While I still believe Twitter shows great value – and continue to recommend it to clients – there are troubling signs ahead for the company. I’m not the only one worried. Steve Rubel at Micro Persuasion wrote a post this morning predicting that Twitter was close to jumping the shark. There’s no doubt that Twitter’s growth has exploded since the fall – a staggering seven million users on the service and its now the third most visited social network after Facebook and MySpace.
But there are 6 warning signs that Twitter may be in danger of falling off a cliff. This isn’t to say that Twitter won’t ultimately succeed or that the service shouldn’t be used. It’s important to remember that social media is constantly evolving and moving forward (for example, one trend to keep an eye on is for an explosion in live streaming video through services like Qik).
Here are the warning signs that Twitter may have already peaked:
1. Invasion of the celebrities.
I don’t mean to keep picking on Ellen DeGeneres, but her use of Twitter is a worrisome trend. She has been on the service since March 10 and her stated goal is to collect one million followers. She currently has 196,286 despite only following 14 other people and “tweeting” just 33 times. Her updates are either pleas for more followers, ads for Halo (her pet food product) or her show, or links to photographs of herself. She has used @reply twice – and even after posting questions never engages directly with her followers.
This is an emerging trend for the influx of celebrities and big brands on Twitter. They use Twitter as another marketing channel – with no effort to communicate or engage with their audiences. The whole point of Twitter is to connect with other people. If celebrities and big brands start to use the service as just another one-way communication channel – Twitter will lose much of its value.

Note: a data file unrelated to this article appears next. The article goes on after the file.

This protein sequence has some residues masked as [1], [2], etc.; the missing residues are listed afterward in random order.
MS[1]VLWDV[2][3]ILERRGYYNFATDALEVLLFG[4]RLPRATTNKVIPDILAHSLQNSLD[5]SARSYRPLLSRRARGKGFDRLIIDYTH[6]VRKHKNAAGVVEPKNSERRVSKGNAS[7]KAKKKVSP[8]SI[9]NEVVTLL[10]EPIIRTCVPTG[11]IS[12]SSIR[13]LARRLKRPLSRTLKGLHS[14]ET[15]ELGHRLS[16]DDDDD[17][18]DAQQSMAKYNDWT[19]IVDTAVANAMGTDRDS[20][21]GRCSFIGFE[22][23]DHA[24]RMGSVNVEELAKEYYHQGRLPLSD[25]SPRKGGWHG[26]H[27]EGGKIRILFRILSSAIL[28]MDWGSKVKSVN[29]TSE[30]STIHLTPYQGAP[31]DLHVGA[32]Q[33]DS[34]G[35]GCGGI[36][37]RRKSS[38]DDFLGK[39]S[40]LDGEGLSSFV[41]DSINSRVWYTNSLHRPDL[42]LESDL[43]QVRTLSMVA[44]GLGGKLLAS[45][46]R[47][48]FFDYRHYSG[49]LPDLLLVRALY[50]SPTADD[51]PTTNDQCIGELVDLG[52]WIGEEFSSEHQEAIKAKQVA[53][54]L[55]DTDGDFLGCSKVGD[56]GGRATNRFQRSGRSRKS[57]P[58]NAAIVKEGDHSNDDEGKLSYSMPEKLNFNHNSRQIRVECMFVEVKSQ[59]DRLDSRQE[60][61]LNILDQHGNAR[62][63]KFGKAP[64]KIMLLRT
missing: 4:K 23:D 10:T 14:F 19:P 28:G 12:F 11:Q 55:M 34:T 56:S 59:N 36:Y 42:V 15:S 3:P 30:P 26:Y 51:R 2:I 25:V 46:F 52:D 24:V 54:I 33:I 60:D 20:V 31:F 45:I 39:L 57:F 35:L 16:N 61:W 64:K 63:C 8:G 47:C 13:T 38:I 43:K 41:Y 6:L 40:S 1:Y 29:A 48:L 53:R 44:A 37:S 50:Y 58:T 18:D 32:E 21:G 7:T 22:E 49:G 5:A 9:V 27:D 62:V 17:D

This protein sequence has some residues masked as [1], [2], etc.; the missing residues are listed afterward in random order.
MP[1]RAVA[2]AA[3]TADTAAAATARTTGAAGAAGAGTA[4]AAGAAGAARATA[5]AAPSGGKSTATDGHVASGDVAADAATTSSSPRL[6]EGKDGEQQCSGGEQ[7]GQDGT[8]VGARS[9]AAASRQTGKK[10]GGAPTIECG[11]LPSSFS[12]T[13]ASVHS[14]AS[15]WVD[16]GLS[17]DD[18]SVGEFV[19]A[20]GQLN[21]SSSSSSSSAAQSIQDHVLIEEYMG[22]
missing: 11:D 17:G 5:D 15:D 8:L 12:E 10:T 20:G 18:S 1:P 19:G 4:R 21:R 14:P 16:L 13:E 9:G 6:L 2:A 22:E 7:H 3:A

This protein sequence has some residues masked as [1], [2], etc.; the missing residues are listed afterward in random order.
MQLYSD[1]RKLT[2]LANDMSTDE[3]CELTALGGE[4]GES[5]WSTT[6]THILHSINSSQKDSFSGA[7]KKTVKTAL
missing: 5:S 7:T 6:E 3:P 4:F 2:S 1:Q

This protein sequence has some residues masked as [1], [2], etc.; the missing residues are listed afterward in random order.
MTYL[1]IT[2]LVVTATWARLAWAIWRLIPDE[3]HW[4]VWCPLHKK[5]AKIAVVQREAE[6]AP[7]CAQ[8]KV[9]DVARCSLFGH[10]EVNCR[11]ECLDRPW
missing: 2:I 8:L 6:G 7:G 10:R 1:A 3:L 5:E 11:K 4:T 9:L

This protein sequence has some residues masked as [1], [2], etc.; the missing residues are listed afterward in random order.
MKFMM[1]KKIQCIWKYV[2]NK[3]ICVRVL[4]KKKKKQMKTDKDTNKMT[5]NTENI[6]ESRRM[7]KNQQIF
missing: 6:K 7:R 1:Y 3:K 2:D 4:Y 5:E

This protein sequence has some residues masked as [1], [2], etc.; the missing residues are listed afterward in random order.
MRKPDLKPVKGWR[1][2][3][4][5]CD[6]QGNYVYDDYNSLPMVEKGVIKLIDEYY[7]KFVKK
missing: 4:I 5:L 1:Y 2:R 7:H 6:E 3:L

2. No one is actually on Twitter.
The Twitter platform is amazing, but the interface is terrible. The vast majority of Twitter users are using other products and services to post and retrieve their information from Twitter. The reason is because services like TweetDeck, BeTwitter, Twirl, TwitterFon, and Twitterrific are better. They allow for more flexibility, ease-of-use, and organization that Twitter doesn’t provide. Twitter should seriously consider buying one or more of these services (maybe a desktop and a mobile interface). Because how much value can Twitter provide as a back-end system?
3. The proliferation of Spam.
The shear volume of “spam” on Twitter has reached nearly toxic levels. The biggest offender is the auto DM to new followers which generally includes a puffed up marketing message and links to a web site, blog, white paper or eBook. The backgrounds on Twitter are also becoming “scenic spam” – designed to look like magazine ads or giant business cards. No one wants to spend lots of times on a platform where everyone is trying to sell you something.
4. Too many followholics.
Twitter has shifted from a place to connect and interact with the “right” people (those people you share interests with) into a showcase of how many followers I have. This mentality can be seen in a another new trend – randomly following large blocks of people everyday and hope they will auto-follow you back. Anyone who doesn’t follow back – you cull out. Then repeat the cycle. There are even services that will do this for you (I’m not going to mention them because I don’t like the practice). This leads to more spam and a headlong rush to collect as many followers as possible. This practice devalues relationships and connections.
5. Here comes Facebook.
The value of Twitter is clear, which is why Facebook recently made changes to its status to make it more “Twitter” like. Facebook still needs to make some improvements, but the new redesign and functionality is many ways is better than Twitter. Facebook allows for more organization, segmentation and provides other valuable services besides micro-blogging. I can see many people wanting to consolidate on a platform like Facebook rather than have several social media accounts spread out across the Web.
6. No revenue.
But the biggest problem for Twitter may be monetizing it. The company still hasn’t figured out how to bring in revenue. How long can Twitter exist (especially in the midst of an unprecedented economic collapse) without a sustainable revenue model? At least other unprofitable social media platforms (like Facebook) are working to monetize their assets. Twitter’s future seems to be as an acquisition target and if they are bought by the wrong company – it could spell even more trouble for Twitter.